It looks like a good number of the guesses for last week’s geopuzzlewere along the right sort of track. The most obvious topographic feature in the Google Earth image I posted is a patchwork of narrow linear ridges, which tend to either have an approximately northwest-southeast trend (I’ve highlighted some in red in the interpreted image below), or a northeast-southwest trend (yellow).
What makes these ridges stand out is a lithological difference – a change in the composition of the underlying rock. Whilst most of the basement rock in this area is granite belonging to the Barberton Greenstone Belt (making it somewhere between 3 and 3.5 billion years in age), the ridges are made up of a more basaltic igneous rock called dolerite, which is more resistant to weathering. Each ridge is a dike, a steeply dipping igneous intrusion (as opposed to a sill, which is a shallowly dipping intrusion) formed when hot magma is injected into subsurface rocks, cooling and solidifying without ever being erupted at the surface.
The fact that these dikes have a number of preferred orientations in this area indicates that they record several intrusive events. A pulse of magma ascending from below branches out as it forces its way upwards through the crust, seeking and exploiting weak points.
This produces sets, or ‘swarms’ of dikes that can extend over a fairly wide geographic region. Often all the dikes in a particular set will have the same, or a similar, orientation. This is due to a combination of factors. Many rocks will fracture more easily in particular directions, either due to the original lithology or as the result of a fabric imparted by later deformation. The tectonic stresses currently being applied to the part of the crust being intruded will also have an effect: for example, where the crust is extending dikes will tend to parallel the direction being formed. So the two different trends we see here represent two separate volcanic events. In fact, it’s possible that there are more than two; just like faults can get reactivated, new batches of upwelling magma can exploit the same structural weaknesses, leading to sets of intrusions with similar orientations but different ages (for example, in the very north of the image above, it looks like there are a couple of dikes with a slightly more NNW orientation than the ones I’ve marked in red).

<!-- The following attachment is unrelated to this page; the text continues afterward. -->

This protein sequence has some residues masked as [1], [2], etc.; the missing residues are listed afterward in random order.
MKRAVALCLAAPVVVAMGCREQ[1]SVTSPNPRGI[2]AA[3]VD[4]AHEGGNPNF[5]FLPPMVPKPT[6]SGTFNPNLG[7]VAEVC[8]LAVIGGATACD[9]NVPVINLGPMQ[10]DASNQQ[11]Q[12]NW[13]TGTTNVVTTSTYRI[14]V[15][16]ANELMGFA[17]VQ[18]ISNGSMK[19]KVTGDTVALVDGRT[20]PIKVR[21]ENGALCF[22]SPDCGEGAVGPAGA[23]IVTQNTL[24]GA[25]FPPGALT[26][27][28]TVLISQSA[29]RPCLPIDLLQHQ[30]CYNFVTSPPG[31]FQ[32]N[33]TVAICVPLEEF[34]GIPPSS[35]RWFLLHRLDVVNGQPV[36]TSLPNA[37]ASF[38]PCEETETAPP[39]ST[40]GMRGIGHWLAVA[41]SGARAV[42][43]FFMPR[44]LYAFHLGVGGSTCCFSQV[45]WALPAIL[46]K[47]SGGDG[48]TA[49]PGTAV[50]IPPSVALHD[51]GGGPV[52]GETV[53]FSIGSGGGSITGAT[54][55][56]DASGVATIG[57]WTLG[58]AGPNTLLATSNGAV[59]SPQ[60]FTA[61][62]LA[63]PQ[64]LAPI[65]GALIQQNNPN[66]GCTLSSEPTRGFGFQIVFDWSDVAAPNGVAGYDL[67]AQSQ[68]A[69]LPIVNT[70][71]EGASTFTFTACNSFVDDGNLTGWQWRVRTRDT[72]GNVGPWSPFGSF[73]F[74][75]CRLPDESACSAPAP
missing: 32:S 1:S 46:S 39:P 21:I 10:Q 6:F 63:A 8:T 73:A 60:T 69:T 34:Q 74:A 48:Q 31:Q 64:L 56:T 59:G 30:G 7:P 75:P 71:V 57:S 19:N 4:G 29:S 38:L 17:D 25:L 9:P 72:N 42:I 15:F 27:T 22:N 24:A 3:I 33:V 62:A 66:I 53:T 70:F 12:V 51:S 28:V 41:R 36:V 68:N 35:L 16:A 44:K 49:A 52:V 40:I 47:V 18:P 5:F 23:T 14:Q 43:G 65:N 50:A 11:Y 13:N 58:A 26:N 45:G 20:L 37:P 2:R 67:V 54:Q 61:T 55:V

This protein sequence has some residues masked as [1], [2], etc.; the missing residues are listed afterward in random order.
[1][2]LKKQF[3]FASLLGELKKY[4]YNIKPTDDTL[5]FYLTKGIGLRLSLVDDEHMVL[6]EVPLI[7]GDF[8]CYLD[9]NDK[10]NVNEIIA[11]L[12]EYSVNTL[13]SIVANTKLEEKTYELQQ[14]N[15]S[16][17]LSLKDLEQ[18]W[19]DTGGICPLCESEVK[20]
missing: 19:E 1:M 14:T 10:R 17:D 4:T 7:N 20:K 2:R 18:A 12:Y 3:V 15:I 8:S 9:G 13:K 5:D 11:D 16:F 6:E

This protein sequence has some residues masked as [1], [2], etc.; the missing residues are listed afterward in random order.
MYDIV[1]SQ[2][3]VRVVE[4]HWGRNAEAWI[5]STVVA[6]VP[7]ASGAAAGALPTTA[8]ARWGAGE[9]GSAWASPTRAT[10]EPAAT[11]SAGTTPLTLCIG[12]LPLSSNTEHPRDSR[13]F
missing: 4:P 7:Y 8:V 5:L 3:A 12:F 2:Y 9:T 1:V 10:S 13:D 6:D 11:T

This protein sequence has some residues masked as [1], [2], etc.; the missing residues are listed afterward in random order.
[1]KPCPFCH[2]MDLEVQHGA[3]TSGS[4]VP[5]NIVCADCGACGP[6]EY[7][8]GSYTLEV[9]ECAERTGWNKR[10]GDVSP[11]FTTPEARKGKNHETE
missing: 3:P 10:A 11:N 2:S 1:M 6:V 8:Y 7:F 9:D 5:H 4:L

The only way to know for sure how old the different swarms are is to radiometrically date the dolerite, but you can get some idea of their relative ages – which ones are older and which ones are younger – by looking at cross-cutting relationships. If we zoom in on an area where the one of the northeast-trending dikes intersects with a couple of the north-west trending ones, its pretty clear that the former cuts through the latter, meaning that the northeast-trending dikes are younger.
So, other than showing yet another cool geological thing you can do with Google Earth, do these dike swarms have any wider significance? As I found out on a recent field trip to the area we’re discussing, the answer is a definite ‘yes’. My companion on this trip is working on a project which is trying to identify, and date, the various dike swarms found on all the different continents. Working out the number, timing and extent of the diffferent volcanic events which have shaped a particular piece of the planet is important in itself, but the real fun starts when you have read the “magmatic barcodes” for several continental fragments, and are able to compare them. Because when you start seeing periods of Earth history where these barcodes match up – in other words, where you see a sequence of intrusive events of the same age – this is a clue that during that time, the bits of crust in question were close enough to each other to be invaded by the same pulse of magma, and thus even if they are widely separated now, at one point they were merged together in an ancient supercontinent.
I think this is a neat example of how something apparently quite mundane can turn out to be so useful. After all, it’s not like the intrusions we’re talking about are in any way special; so who would have thought that this mess of ridges could hold the key to reconstructing past geographies?